The formation of (very) slowly rotating stars

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Speaker :  
Prof. Henk Spruit (Max Planck Institute for Astrophysics, Germany)
Location :  
Online seminar
Date :  

Time : 

Abstract :

Image (Herschel) of a filament in a star forming region in Taurus. Sketch attached shows the expected configuration of the magnetic field (purple), flow field (arrows) and star forming clumps (yellow). The talk discusses how the stars born in such clumps can rotate with a (very) large range of periods.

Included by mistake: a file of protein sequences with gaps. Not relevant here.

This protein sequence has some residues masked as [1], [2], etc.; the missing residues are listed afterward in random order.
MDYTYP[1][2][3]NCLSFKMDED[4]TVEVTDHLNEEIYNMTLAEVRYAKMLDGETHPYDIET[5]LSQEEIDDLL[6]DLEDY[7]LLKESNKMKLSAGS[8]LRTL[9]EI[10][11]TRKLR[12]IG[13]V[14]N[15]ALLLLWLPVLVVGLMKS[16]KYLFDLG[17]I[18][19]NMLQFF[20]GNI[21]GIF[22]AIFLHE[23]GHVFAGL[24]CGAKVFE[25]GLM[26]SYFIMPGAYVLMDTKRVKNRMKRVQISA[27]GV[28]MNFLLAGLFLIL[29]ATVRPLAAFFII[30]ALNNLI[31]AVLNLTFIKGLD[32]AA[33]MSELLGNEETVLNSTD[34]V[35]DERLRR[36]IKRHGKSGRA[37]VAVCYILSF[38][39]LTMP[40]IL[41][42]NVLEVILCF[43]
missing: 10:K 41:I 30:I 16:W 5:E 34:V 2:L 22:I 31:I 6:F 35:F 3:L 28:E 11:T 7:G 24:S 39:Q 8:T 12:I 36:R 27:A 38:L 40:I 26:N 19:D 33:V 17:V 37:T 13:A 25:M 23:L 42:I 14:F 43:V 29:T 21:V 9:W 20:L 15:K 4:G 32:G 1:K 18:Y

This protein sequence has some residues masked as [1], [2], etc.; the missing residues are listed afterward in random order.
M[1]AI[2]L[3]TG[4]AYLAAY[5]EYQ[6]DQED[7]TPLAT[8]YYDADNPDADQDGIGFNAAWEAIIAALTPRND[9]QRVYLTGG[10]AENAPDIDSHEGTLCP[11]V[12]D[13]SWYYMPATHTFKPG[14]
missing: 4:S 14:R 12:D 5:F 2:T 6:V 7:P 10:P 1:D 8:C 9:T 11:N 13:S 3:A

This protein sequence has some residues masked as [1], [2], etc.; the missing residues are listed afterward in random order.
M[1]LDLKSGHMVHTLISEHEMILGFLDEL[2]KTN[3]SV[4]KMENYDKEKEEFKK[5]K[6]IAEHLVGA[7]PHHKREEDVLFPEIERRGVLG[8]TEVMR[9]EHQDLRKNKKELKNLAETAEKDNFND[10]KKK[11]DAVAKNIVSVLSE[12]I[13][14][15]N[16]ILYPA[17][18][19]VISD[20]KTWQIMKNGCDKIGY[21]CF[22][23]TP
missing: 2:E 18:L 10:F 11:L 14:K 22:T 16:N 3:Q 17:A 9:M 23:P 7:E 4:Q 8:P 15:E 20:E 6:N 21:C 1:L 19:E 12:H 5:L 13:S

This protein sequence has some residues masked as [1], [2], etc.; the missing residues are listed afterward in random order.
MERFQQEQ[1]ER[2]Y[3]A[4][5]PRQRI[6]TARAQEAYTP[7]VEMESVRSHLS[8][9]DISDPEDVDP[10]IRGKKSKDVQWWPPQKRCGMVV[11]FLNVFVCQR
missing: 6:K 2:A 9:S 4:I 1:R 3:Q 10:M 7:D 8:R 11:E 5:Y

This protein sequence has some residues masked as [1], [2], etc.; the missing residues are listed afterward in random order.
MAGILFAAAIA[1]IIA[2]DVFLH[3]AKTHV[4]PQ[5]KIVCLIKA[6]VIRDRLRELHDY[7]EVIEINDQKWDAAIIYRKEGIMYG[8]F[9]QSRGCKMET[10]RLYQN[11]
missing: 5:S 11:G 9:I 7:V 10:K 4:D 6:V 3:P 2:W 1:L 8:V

Some main sequence stars are known to rotate with periods of a century (some probably even longer), while some otherwise identical stars rotate in a fraction of a day, or at any possible period in between. What's behind this factor 105 in rotation periods? The longest periods are the most intriguing, since it turns out that there is very little that can spin a star down to these periods once it has formed. Instead I argue that the slow rotation of these stars is a possible outcome of the formation process itself. This is somewhat counter to the standard picture of star formation, as informed by observations of the T Tauri stars.